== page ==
The PARD now allows Emergency Planners to actively test out various mock scenarios to quantify levels of response needed.
What is the current status of your innovation?
The PARD project has officially been signed off as complete and Falkirk Council is currently helping other local authorities set up their own solution by offering technical advice, demonstrations and copies of all documentation used throughout our project. The PARD solution is constantly being fine tuned and will be demonstrated later this year to Ordnance Survey who have expressed an interest in the project.
The Scottish Government has also picked up our idea which is being hailed as an example of Best Practice and I have been touring with the Scottish Government representatives throughout 2018 to help give presentations regarding the project. The Scottish Government has recently sent letters to every Chief Executive across Scotland to highlight the solution and looking for an indication of uptake of any help.
The project recently won two awards at the 2018 Alarm Risk Awards in both the Partnership and Resilience categories which was also highlighted in local and national news.
Collaborations & Partnerships
Falkirk Councils Legal Dept - understood the need for the project and help set up Data Sharing agreements which are now used by other local authorities and a requirement after the new GDPR rules came into force.
National Health Service (NHS) - The NHS were shown the Falkirk Council solution and were so impressed that they decided to scrap their own plans for a similar system and instead agreed to supply their data to Falkirk Council for use within the PARD. This is a very big endorsement.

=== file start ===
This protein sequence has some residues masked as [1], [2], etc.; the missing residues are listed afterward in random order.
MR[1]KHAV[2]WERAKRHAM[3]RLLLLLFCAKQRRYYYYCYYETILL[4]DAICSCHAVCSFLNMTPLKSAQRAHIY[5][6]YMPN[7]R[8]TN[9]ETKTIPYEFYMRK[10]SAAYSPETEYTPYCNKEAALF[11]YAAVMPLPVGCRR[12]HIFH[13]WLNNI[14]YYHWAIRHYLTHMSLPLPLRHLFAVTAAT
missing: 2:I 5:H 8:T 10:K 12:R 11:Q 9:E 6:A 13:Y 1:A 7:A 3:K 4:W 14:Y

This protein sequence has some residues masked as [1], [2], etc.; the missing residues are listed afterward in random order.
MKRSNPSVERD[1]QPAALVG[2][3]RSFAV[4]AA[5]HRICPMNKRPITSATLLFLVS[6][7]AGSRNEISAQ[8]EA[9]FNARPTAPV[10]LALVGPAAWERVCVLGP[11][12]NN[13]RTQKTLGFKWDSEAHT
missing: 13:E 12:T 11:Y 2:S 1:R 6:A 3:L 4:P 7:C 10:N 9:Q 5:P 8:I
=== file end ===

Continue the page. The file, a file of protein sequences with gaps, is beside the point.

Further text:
Users, Stakeholders & Beneficiaries
Scottish Government - In their own words "It is very doubtful if our national system could have been developed without the work, support and assistance of the Falkirk team."
Our local citizens benefit by having a system in place that allows the council to identify any of them classed as vulnerable in a near instantaneous manner during an emergency event where we would be coordinating a response with the Emergency Services.
Results, Outcomes & Impacts
During a multi-agency preparation and response arrangements exercise for the Commonwealth Games in 2014, the PARD was successfully tested at a National exercise. The results were immediate where all vulnerable individuals in the affected area were identified within 3 minutes of the request being made. This result was commended by our multi agency partners during the debrief process. We now have a system that is updated daily, is secure and accurate and accessible 24hrs a day. We have guaranteed a near instant and accurate response during any emergency scenario. Although the project is officially signed off the PARD solution is constantly reviewed to determine what further applications it can be applied to beyond identifying vulnerable persons. With the Scottish Government partnering with us and heralding the PARD as the definitive solution to be followed by all in Local Government it's expected that further uses will be developed.
Challenges and Failures